Wrinkles are the most visually obvious features of aging and are the prime target of a vast number of products (both medical and cosmetic). It is important for clinicians to be able to grade wrinkles objectively. This would enable clinicians to discern genuine effects of any anti-wrinkling agents. However, even with photographs, it remains difficult to truly and comprehensively grade wrinkles. This is because humans tend to rely on gross scoring scales, such as the Glogau photoaging scale. It is tedious and impractical to be able to highlight each and every wrinkle, especially those that are shallow or small, and judge it objectively.
However, if there was a computer system that could detect wrinkles for us in a reproducible fashion, then perhaps wrinkle detection could be fast, accurate and very detailed. Such should a system exist, wrinkle detection could be further applied to age estimation, forensic application and many others  .
Although wrinkles are easily recognisable for humans, it remains a very challenging task for computer vision systems to detect them automatically. Wrinkles can be of many various shapes, lengths and depths. Their appearances can also vary according to ethnicity, gender and age. Wrinkle appearances are also highly dependent on the acquisition environment (type of imaging resolution, presence of light and direction).
In our center, we developed a wrinkle detection algorithm based on a technique called “reversible jump Markov chain Monte Carlo framework with delayed rejection”   . This system is able to accurately and rapidly detect wrinkles. The utilisation of such artificial intelligence represents the tip of an iceberg, and a change in practice paradigms that will come in due time.
This study was conducted in Singapore. This study was conducted in accordance according to the principles of Helsinki. 356 patients were recruited. Inclusion criteria: Chinese patients, no skin conditions. Under fixed settings, photographs were taken using an Apple iPhone 6 (Apple Inc., California, USA). The settings were: 20 cm from the face with natural white light coming from behind them.
The images taken were screened by a dermatologist. 56 images were rejected. 32 were rejected because the lighting was not acceptable, and created a gradient of contrast across the face. 24 images were rejected because various parts of the skin appeared to be eczematous.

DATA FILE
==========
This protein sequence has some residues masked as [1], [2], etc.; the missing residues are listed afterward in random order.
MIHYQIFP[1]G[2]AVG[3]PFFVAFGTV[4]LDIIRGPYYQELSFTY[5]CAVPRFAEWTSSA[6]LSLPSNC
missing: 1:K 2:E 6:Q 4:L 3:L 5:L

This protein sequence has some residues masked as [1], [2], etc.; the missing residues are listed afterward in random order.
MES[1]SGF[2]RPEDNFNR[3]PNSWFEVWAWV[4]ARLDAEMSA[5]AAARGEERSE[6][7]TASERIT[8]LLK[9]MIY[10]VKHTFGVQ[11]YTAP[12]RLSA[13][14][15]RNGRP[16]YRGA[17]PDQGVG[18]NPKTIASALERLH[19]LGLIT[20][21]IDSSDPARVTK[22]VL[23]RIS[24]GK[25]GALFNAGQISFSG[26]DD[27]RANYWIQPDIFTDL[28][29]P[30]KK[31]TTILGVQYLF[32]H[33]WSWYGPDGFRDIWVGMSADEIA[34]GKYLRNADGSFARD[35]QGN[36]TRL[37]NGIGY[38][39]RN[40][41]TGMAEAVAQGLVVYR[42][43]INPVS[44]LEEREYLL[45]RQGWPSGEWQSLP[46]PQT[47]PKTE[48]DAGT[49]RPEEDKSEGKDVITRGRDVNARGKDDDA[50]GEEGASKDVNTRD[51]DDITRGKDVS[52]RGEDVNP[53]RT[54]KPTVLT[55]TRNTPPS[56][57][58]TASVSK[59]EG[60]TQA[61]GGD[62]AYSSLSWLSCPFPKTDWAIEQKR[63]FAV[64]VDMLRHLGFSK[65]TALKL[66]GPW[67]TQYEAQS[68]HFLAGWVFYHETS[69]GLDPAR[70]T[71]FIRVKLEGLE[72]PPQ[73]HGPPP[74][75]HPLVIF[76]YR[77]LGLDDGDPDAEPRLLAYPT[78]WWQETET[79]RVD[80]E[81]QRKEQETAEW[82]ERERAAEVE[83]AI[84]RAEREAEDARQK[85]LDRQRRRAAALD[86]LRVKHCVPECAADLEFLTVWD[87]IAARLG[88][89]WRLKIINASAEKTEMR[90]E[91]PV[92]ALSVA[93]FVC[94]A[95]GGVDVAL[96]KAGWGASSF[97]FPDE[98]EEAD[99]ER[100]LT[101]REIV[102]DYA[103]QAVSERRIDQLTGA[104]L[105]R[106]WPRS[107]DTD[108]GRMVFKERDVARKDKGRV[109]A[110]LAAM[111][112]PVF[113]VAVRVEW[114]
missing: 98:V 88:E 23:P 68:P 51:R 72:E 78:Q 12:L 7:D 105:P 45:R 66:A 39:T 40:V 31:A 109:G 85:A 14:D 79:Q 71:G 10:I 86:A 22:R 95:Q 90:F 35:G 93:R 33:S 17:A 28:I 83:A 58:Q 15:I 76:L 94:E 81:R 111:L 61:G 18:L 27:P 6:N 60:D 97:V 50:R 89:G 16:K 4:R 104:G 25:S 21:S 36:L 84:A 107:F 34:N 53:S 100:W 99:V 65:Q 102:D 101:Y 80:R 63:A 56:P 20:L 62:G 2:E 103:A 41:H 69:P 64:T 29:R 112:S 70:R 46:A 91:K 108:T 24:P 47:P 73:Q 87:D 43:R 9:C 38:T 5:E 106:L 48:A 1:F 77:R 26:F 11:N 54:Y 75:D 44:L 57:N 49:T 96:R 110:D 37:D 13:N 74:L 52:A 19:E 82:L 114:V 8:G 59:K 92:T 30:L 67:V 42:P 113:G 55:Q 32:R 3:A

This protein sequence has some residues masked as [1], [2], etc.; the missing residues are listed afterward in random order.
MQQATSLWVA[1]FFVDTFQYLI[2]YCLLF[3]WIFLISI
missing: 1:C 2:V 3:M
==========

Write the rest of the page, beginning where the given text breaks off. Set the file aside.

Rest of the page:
The remaining 300 images were submitted to the analyser for reading. Each image was analysed with a million iterations in ten minutes. The same 300 images were sent to a dermatologist for post-analyser evaluation.
The evaluations done by the single reviewing dermatologist, adhered to the following definitions and principles. We defined major wrinkles as deep lines that are clinically obvious and are typically those targeted for therapy by Botox (for example the typical creases made by contraction of the frontalis muscles, crows’ feet, etc). Minor wrinkles were defined as any other skin creases that would not be clinically significant (for example a fine crease anywhere on the forehead that is not amenable to Botox injections).
The analysed images were judged on the following criteria:
1) The detection rate of major wrinkles and minor wrinkles. This detection rate was calculated using the dermatologist’s calculation as the reference standard. Example, if the dermatologist detected 10 major and minor wrinkles, and the computer also detected 10, then the detection rate was 100%.
2) For wrinkles that were detected, the dermatologist would determine the actual length of that wrinkle and determine how much of that particular wrinkle was traced or highlighted by the analyser. For example, if that particular wrinkle was 7 cm long, and the detector only traced it for 4 cm, then it would have highlighted only 57.1% of that wrinkle.
Of the 356 patients recruited initially, 84 were male, 272 were female. Of the 56 rejected patients, 32 were male and 24 were female. The final data set of 300 patients thus included 52 males and 248 females. The average age (and range) of the 300 patients was 52.3 (27 - 72) years old.